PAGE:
When you arrive at a landmark and pull out your camera, do you experience imposter syndrome, that nagging feeling that all the good photos of Notre Dame or The Washington Monument, or any other famous location have already been taken? How can you set your photo apart? How can you improve your landmark photos and shoot something that is original to you?
The fire hydrant lesson that will help you improve your landmark photos
In a photography class I took many years ago, the teacher challenged us to take 20 different photos of a fire hydrant. Now, a fire hydrant isn’t a landmark, but the challenge applies to all kinds of photography. She was asking us to use our imagination, get out of our comfort zone and explore. Lying on the ground to shoot straight up at the fire hydrant? Done!
So, how can you apply this lesson to landmark photography? Here’s my approach. When I arrive at a scene, I go ahead and take the “hero shot.” That’s basically a copy of the famous photos of the landmark, the ones you see on postcards. I get it out of my system. Then, I look around to see how I can use my body to change the photo.
Use your body to improve your landmark photos.
For this photo of the Washington Monument, I took a walk around the area, looking for a different angle. One of the advantages of scouting an area is that you get to see much more. When I found this clump of trees, I could imagine the possibilities. I moved around looking back at the monument, until I could line up the two lamp poles in the foreground. It’s an uncommon photo of the monument.
Later in the day, I saw a chance to include a curving leading line in a photo of the Washington Monument. I took two versions of this shot. The first was just of the curving walk leading toward the monument. I thought it was great. Then, a couple walked into the scene to add a human element and movement. Perfect!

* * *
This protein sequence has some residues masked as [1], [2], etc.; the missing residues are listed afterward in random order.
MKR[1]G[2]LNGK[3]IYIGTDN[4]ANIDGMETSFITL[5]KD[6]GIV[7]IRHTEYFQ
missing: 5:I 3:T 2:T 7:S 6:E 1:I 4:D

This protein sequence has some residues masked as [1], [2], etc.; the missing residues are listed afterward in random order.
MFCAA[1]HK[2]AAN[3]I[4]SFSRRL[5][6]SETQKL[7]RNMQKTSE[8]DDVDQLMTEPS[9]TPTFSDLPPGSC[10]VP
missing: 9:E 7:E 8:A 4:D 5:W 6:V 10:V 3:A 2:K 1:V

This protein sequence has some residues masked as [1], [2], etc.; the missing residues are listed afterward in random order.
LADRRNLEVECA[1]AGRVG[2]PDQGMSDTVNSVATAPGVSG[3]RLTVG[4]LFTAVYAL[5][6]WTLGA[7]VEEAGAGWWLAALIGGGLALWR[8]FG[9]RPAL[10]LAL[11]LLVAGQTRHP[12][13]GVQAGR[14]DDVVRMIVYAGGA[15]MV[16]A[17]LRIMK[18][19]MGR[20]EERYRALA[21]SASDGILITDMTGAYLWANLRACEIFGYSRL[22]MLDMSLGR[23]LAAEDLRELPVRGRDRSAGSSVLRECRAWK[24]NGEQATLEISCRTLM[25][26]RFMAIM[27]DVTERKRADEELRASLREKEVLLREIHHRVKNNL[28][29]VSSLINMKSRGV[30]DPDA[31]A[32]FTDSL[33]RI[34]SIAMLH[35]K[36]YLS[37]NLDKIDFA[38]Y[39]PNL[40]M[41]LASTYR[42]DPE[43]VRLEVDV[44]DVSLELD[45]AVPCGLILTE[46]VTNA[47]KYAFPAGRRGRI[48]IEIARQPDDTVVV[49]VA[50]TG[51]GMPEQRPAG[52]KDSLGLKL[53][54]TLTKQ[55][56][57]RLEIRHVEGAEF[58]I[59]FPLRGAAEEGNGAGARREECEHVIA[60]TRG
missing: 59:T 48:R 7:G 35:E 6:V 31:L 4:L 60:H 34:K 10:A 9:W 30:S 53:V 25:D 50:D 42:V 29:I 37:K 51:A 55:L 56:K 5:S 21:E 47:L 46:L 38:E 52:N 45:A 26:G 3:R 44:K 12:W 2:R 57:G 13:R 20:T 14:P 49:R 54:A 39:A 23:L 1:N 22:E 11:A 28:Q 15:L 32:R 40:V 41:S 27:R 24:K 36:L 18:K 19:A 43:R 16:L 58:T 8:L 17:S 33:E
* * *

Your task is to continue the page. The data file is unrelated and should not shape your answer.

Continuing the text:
Finding a new angle in Paris
Taking a unique photo of Notre Dame (prior to the tragic fire) is a fun challenge. Because it is located on an island in the middle of the Seine, you can take photos from many angles. It’s the perfect place to practice improving your landmark photos.
For this photo, I was out for a Sunday afternoon stroll. As I approached the Pont de l’Archevêché, I was drawn to all the activity. There were so many stories in the scene. I particularly liked the woman having her portrait painted holding a bright green umbrella. Including the back of Notre Dame ensured that the viewer would know exactly where I was and give them a feeling of a Sunday afternoon in Paris.
Improving your landmark photos with a walk around the Eiffel Tower
How many photos are there of the Eiffel Tower? Can you even imagine? How do you capture a photo that doesn’t look like a postcard?
I took this photo on a very happy trip with our daughter. She joined us in London while Skip was working there on a case. For fun, we decided to ride the Euro Star to Paris for lunch and a day of sightseeing. The trip came with a ticket for a hop-on, hop-off tour bus. At the Eiffel Tower, we left the bus to explore.
As we walked past the base of the tower, I looked up and saw this angle which really emphasized the height. After moving around for a few minutes, looking for a good view, I got this shot. It’s one of my favorite photos of the Eiffel Tower.